Personal finance is not a topic taught in most educational settings. As a result, when young people finally face the inevitable day when they must make their own economic choices, they usually find themselves in the dark. As much guidance as parents and guardians provide, ultimately discovering the big picture of finances lies in the hands of the individual. Here a few tips on where to start!

Start Saving

One of the biggest mistakes young people make when initially opening their own bank account is only utilizing the checking account. Having the checking account as the only allocation of money coming in and out, it’s easy for someone to lose track and potentially overdraft. The creation of a saving account gives someone just starting out an alternative place to allocate any immediately unnecessary funds. Although many banks require a checking or savings account to maintain a certain amount of money at any given time, banks such as PNC often partner with colleges to provide students with limited to no minimum requirements for accounts.

Learning to put small portions of money away early on, creates an understanding of the importance of always having something saved “for a rainy day.” The saying “pay yourself first” is a great way for young people to understand the relevance in setting aside a small amount out of every paycheck or monetary gift they receive into their savings.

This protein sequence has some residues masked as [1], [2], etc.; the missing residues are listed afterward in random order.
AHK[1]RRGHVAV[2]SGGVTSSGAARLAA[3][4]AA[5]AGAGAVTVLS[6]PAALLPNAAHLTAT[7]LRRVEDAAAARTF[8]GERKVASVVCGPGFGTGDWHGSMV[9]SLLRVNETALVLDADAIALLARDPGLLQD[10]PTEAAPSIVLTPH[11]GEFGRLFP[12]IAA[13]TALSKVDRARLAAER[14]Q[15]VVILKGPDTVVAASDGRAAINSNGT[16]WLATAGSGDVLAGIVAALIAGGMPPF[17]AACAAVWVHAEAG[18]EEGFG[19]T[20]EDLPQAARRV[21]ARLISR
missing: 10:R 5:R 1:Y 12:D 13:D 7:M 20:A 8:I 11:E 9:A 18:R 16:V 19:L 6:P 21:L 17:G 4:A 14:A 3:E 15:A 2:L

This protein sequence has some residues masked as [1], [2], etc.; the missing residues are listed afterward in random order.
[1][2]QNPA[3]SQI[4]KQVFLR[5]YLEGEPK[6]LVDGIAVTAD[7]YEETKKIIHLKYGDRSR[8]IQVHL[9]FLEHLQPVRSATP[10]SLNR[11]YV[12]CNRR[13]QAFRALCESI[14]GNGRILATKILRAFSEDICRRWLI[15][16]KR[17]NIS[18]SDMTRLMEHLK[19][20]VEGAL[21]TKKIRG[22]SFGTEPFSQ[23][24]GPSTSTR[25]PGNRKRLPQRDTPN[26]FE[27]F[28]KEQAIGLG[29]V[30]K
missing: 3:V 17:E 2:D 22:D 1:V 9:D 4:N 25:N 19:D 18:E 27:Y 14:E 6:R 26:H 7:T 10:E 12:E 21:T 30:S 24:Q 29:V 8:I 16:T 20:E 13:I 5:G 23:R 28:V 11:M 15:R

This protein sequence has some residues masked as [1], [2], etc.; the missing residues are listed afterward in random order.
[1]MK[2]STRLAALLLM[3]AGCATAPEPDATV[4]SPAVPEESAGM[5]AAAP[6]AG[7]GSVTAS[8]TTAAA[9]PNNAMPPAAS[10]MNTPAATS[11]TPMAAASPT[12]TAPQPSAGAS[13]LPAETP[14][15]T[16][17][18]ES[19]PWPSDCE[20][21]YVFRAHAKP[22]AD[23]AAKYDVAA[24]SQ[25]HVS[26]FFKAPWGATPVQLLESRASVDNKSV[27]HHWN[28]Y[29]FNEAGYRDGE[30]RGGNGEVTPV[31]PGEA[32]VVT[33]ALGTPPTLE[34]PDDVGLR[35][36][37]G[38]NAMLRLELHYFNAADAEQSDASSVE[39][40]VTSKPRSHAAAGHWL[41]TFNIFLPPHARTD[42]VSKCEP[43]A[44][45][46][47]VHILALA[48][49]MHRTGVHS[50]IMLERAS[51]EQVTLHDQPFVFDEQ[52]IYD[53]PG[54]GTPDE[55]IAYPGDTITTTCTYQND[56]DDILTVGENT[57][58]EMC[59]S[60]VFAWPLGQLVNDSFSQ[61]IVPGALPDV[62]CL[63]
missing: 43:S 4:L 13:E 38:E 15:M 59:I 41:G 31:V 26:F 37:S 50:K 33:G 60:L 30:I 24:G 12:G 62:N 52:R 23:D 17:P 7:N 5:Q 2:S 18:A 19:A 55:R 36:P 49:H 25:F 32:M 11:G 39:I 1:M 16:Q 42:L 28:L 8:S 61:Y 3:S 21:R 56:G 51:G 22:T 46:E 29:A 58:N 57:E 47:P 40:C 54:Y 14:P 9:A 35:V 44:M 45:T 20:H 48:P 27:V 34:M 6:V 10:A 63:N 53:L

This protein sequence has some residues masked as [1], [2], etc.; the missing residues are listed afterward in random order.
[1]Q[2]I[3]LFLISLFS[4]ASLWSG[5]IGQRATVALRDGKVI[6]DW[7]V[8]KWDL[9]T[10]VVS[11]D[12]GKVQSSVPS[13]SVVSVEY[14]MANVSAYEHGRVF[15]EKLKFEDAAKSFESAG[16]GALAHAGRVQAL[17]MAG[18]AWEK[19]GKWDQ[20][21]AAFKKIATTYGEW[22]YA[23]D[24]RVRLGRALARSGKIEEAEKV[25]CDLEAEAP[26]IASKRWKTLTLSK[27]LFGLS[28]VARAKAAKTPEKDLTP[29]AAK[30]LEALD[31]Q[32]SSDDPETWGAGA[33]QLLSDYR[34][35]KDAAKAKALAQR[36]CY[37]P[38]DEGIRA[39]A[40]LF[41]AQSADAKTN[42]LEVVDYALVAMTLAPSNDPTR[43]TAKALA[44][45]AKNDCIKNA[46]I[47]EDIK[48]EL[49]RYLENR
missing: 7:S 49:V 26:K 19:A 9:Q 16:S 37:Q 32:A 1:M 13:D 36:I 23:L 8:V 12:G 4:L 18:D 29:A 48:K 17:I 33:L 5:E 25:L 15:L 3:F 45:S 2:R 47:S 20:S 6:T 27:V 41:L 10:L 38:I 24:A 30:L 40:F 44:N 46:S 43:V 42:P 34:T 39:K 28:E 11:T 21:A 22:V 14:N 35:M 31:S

Understanding Taxes

Not everyone is expected to know as much as accountants and financial advisors when it comes to personal finance, but becoming knowledgeable about the basic concepts of income taxes is crucial. Many young people are surprised upon beginning their first job, especially the numbers reflected on their first paycheck and the significantly lesser value it possesses compared to the salary amount they were told they’d be receiving. Knowing the difference between net and gross income is important to understand. Investopedia shares some tips on understanding tax deductions and even provides resources for figuring out net pay (after taxes) based on gross salary and location of residence.

Start Building Credit

A number of major decisions people want to make in life rely on their credit score. Buying a house, a car, and getting a loan are just a few of the life choices that rely on an individual’s credit score. Even if a credit card is unnecessary for someone to open, having one, using it sparingly, and making payments on-time can drastically improve a credit score. Sometimes paying every bill with cash or directly from a checking account is doing more harm than good, since it lacks any proof of credit history. The VP of Wealth Advisory Services spoke to Mental Floss about the importance of building credit at a young age. He shared that even opening a low-limit credit card and using it for small budget items can greatly improve credit appeal and significantly help in regards to making large ticket purchases in the future.

Unfortunately, personal finance has yet to find a place to fit into most school curriculums. As a result many extracurriculars have attempted to fill the gap. Learning from parents and mentors is a great way for young people to begin to learn how to make sound financial choices. Becoming educated in as many areas of personal finance as possible lays the groundwork for a successful future when it comes to one’s money.